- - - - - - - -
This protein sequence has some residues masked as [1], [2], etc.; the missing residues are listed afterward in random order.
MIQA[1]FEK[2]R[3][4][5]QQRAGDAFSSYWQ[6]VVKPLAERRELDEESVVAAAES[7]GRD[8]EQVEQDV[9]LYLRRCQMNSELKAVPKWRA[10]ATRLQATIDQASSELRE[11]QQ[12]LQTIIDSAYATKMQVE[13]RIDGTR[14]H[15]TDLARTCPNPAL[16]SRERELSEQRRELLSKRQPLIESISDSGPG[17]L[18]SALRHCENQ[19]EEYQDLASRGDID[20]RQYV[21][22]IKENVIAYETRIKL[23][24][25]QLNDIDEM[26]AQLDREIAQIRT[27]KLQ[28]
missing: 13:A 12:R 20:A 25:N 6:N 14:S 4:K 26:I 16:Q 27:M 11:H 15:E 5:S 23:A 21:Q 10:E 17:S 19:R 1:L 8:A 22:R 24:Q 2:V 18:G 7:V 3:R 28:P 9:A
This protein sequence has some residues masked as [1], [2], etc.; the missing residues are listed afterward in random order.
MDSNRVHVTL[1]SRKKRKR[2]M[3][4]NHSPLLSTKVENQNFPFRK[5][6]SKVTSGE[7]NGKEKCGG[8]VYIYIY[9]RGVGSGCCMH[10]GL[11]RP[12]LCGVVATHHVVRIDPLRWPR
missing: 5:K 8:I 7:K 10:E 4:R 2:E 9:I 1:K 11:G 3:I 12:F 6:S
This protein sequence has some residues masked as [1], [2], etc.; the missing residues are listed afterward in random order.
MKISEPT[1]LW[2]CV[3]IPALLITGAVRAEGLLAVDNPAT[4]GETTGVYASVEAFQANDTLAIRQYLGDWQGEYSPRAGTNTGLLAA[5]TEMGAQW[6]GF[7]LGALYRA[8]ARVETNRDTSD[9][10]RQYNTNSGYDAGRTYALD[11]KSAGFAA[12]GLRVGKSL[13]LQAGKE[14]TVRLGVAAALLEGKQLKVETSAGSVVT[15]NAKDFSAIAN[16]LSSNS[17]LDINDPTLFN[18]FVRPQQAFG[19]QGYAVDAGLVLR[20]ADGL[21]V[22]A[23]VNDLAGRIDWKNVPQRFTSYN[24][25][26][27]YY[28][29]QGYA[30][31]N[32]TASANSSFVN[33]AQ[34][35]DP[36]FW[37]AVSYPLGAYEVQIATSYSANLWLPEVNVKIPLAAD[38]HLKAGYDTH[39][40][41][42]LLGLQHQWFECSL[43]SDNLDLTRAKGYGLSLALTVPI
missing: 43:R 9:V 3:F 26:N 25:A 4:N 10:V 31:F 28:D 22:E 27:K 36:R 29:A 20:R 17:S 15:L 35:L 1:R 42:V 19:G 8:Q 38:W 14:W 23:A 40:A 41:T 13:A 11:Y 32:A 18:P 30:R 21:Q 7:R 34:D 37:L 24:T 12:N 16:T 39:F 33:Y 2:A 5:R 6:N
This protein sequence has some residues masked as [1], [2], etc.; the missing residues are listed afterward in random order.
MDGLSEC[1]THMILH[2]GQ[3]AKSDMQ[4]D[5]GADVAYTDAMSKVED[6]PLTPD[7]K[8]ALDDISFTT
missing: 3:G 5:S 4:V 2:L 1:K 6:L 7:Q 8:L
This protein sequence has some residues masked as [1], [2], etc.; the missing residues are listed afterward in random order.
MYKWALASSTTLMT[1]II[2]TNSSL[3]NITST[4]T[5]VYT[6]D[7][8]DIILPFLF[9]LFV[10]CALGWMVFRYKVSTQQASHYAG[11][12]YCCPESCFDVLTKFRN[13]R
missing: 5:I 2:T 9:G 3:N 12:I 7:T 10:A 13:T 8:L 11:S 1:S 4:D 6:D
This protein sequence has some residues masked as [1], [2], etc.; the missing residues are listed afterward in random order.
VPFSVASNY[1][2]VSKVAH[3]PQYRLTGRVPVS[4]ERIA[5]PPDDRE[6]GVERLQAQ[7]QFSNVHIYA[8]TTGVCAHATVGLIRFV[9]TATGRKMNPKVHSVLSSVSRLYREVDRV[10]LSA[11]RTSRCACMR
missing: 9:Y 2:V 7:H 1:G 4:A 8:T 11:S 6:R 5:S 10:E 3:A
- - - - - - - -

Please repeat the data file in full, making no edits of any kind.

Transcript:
This protein sequence has some residues masked as [1], [2], etc.; the missing residues are listed afterward in random order.
MIQA[1]FEK[2]R[3][4][5]QQRAGDAFSSYWQ[6]VVKPLAERRELDEESVVAAAES[7]GRD[8]EQVEQDV[9]LYLRRCQMNSELKAVPKWRA[10]ATRLQATIDQASSELRE[11]QQ[12]LQTIIDSAYATKMQVE[13]RIDGTR[14]H[15]TDLARTCPNPAL[16]SRERELSEQRRELLSKRQPLIESISDSGPG[17]L[18]SALRHCENQ[19]EEYQDLASRGDID[20]RQYV[21][22]IKENVIAYETRIKL[23][24][25]QLNDIDEM[26]AQLDREIAQIRT[27]KLQ[28]
missing: 13:A 12:R 20:A 25:N 6:N 14:S 4:K 26:I 16:Q 27:M 11:H 15:E 5:S 23:A 21:Q 10:E 17:S 19:R 1:L 8:A 22:R 24:Q 2:V 18:G 7:V 3:R 28:P 9:A
This protein sequence has some residues masked as [1], [2], etc.; the missing residues are listed afterward in random order.
MDSNRVHVTL[1]SRKKRKR[2]M[3][4]NHSPLLSTKVENQNFPFRK[5][6]SKVTSGE[7]NGKEKCGG[8]VYIYIY[9]RGVGSGCCMH[10]GL[11]RP[12]LCGVVATHHVVRIDPLRWPR
missing: 5:K 8:I 7:K 10:E 4:R 2:E 9:I 1:K 11:G 3:I 12:F 6:S
This protein sequence has some residues masked as [1], [2], etc.; the missing residues are listed afterward in random order.
MKISEPT[1]LW[2]CV[3]IPALLITGAVRAEGLLAVDNPAT[4]GETTGVYASVEAFQANDTLAIRQYLGDWQGEYSPRAGTNTGLLAA[5]TEMGAQW[6]GF[7]LGALYRA[8]ARVETNRDTSD[9][10]RQYNTNSGYDAGRTYALD[11]KSAGFAA[12]GLRVGKSL[13]LQAGKE[14]TVRLGVAAALLEGKQLKVETSAGSVVT[15]NAKDFSAIAN[16]LSSNS[17]LDINDPTLFN[18]FVRPQQAFG[19]QGYAVDAGLVLR[20]ADGL[21]V[22]A[23]VNDLAGRIDWKNVPQRFTSYN[24][25][26][27]YY[28][29]QGYA[30][31]N[32]TASANSSFVN[33]AQ[34][35]DP[36]FW[37]AVSYPLGAYEVQIATSYSANLWLPEVNVKIPLAAD[38]HLKAGYDTH[39][40][41][42]LLGLQHQWFECSL[43]SDNLDLTRAKGYGLSLALTVPI
missing: 43:R 9:V 3:F 26:N 25:A 4:N 10:V 31:F 28:D 22:E 27:K 36:R 29:A 20:R 17:S 15:L 35:L 1:R 42:V 19:G 8:Q 38:W 14:W 23:A 40:A 41:T 13:A 11:Y 32:A 18:P 30:R 21:Q 7:R 34:D 37:L 24:T 12:N 16:T 39:F 33:Y 2:A 5:R 6:N
This protein sequence has some residues masked as [1], [2], etc.; the missing residues are listed afterward in random order.
MDGLSEC[1]THMILH[2]GQ[3]AKSDMQ[4]D[5]GADVAYTDAMSKVED[6]PLTPD[7]K[8]ALDDISFTT
missing: 3:G 5:S 4:V 2:L 1:K 6:L 7:Q 8:L
This protein sequence has some residues masked as [1], [2], etc.; the missing residues are listed afterward in random order.
MYKWALASSTTLMT[1]II[2]TNSSL[3]NITST[4]T[5]VYT[6]D[7][8]DIILPFLF[9]LFV[10]CALGWMVFRYKVSTQQASHYAG[11][12]YCCPESCFDVLTKFRN[13]R
missing: 5:I 2:T 9:G 3:N 12:I 7:T 10:A 13:T 8:L 11:S 1:S 4:D 6:D
This protein sequence has some residues masked as [1], [2], etc.; the missing residues are listed afterward in random order.
VPFSVASNY[1][2]VSKVAH[3]PQYRLTGRVPVS[4]ERIA[5]PPDDRE[6]GVERLQAQ[7]QFSNVHIYA[8]TTGVCAHATVGLIRFV[9]TATGRKMNPKVHSVLSSVSRLYREVDRV[10]LSA[11]RTSRCACMR
missing: 9:Y 2:V 7:H 1:G 4:A 8:T 11:S 6:R 5:S 10:E 3:A